and a half. Add water until you have the right consistency {similar to
the consistency of a Wendy’s frosty}. Too much water can make your
counters lose strength and not enough can make it rocky so you have to be
careful here.

You pour half the concrete in, smooth it out, then add a wire mesh in the
middle. This helps reinforce the counters. You will need to cut this
ahead of time and leave an inch or two around all sides so that it doesn’t
stick out:) I used a trowel to smooth out the concrete as Mike poured in

Once it is all poured, you will want to walk around the sides of the forms
and vibrate it to get rid of any air bubbles inside. You can use a hand
sander and push against the sides or lightly tap the edges with a hammer.
Either method will work. Then, use a smooth piece of wood {we used a
2×4} to screed the top. This scrapes off the excess concrete and smooths
out the surface for you. This will be the bottom of your counter so you
want it level so it will sit nicely on your counter.

This is how it looks when it’s
finished and ready to harden.

Step Six: Finally, cover your poured concrete
with the rest of the plastic.
This helps the concrete cure and keeps a
little bit of moisture in there.

Step Seven: demolding. Let it sit for a few days before
demolding. If you use the release agent, the counters should slide right
out as you flip them over. You can however, simply unscrew the molds to
remove them as well. Mike unscrewed them all to save his screws:)

We laid them out onto foam board
when we demolded to give them a soft place to land.
Step Eight:  finishing. You will likely have some small holes to patch.

I actually was glad we had some
because they had so much character to the finished piece. We patched ours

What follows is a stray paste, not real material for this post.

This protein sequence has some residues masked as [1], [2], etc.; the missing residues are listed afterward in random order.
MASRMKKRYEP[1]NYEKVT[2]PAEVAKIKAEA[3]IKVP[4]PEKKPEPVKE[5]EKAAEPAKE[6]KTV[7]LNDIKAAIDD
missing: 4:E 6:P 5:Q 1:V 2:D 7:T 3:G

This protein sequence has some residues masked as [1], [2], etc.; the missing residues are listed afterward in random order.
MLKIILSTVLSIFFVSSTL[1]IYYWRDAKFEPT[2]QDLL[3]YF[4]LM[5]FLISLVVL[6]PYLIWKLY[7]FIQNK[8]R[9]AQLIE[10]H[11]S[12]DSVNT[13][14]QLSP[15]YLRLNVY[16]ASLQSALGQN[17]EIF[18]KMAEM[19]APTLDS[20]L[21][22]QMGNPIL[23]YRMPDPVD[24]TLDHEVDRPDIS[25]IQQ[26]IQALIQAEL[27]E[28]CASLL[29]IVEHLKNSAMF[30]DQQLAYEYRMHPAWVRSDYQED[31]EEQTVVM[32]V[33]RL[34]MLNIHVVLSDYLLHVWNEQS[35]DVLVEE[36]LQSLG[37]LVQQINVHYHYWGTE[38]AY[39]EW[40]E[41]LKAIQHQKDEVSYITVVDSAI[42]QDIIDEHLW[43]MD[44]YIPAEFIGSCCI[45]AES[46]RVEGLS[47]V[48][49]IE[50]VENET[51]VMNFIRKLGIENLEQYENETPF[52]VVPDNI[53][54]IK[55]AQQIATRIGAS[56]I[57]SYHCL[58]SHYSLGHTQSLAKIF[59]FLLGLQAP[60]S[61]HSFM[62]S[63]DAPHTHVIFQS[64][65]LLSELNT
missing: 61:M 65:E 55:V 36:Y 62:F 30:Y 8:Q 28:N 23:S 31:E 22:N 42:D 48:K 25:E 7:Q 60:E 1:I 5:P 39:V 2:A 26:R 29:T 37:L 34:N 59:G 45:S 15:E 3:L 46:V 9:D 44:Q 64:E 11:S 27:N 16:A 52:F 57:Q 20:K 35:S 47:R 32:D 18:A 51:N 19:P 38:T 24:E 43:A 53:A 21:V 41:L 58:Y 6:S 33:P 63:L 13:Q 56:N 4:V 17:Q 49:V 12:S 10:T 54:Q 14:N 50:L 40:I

with a simple concrete patch from Home Depot and sanded the entire
surface until it was smooth.

We purchased a diamond grit sand
paper {on the recommendation of the many tutorials we watched} but in the
end, we aren’t sure it was worth it. They worked great {and last a long
time} but simple sandpaper would have done the same thing-you just may
have to buy a lot of it:) We used a 50 grit and a 400 grit for finishing.

Step Nine: Once it is all sanded and smooth, seal it up!

We used a high gloss concrete sealer and rolled it on. I did three thin
coats. Then put it in place. We used silicone to secure the slabs down
and to attach the backsplash pieces.

Step Ten: finish it all off with a
polish of carnauba wax
{make sure it is 100% so it is food safe} and enjoy
your pretty, polished counters!

You can see a lot more pictures of the finished product and get more
details on resources, tips, and tricks over at Imperfectly Polished!

I would love to hear if any of
you try this!

I can tell you that it was a lot of work, but worth every
We love the high-end kitchen we have now and love the price tag
even more:)

Thanks for having me!


Wow Jessie – your counters look AWESOME!! 
Be sure to check out  Imperfectly
for more amazing DIY projects like: 

 Dressed Up Desk

DIY Mail System {out of old boards}

DIY Sewing Table {out of an old desk}

You will love Jessie’s ideas at Imperfectly


PS — It’s Friday!! And time for you to show off YOUR ideas at The Weekend Wrap Up Party!! I can’t wait to see them!!! The party starts at 6 pm MST 🙂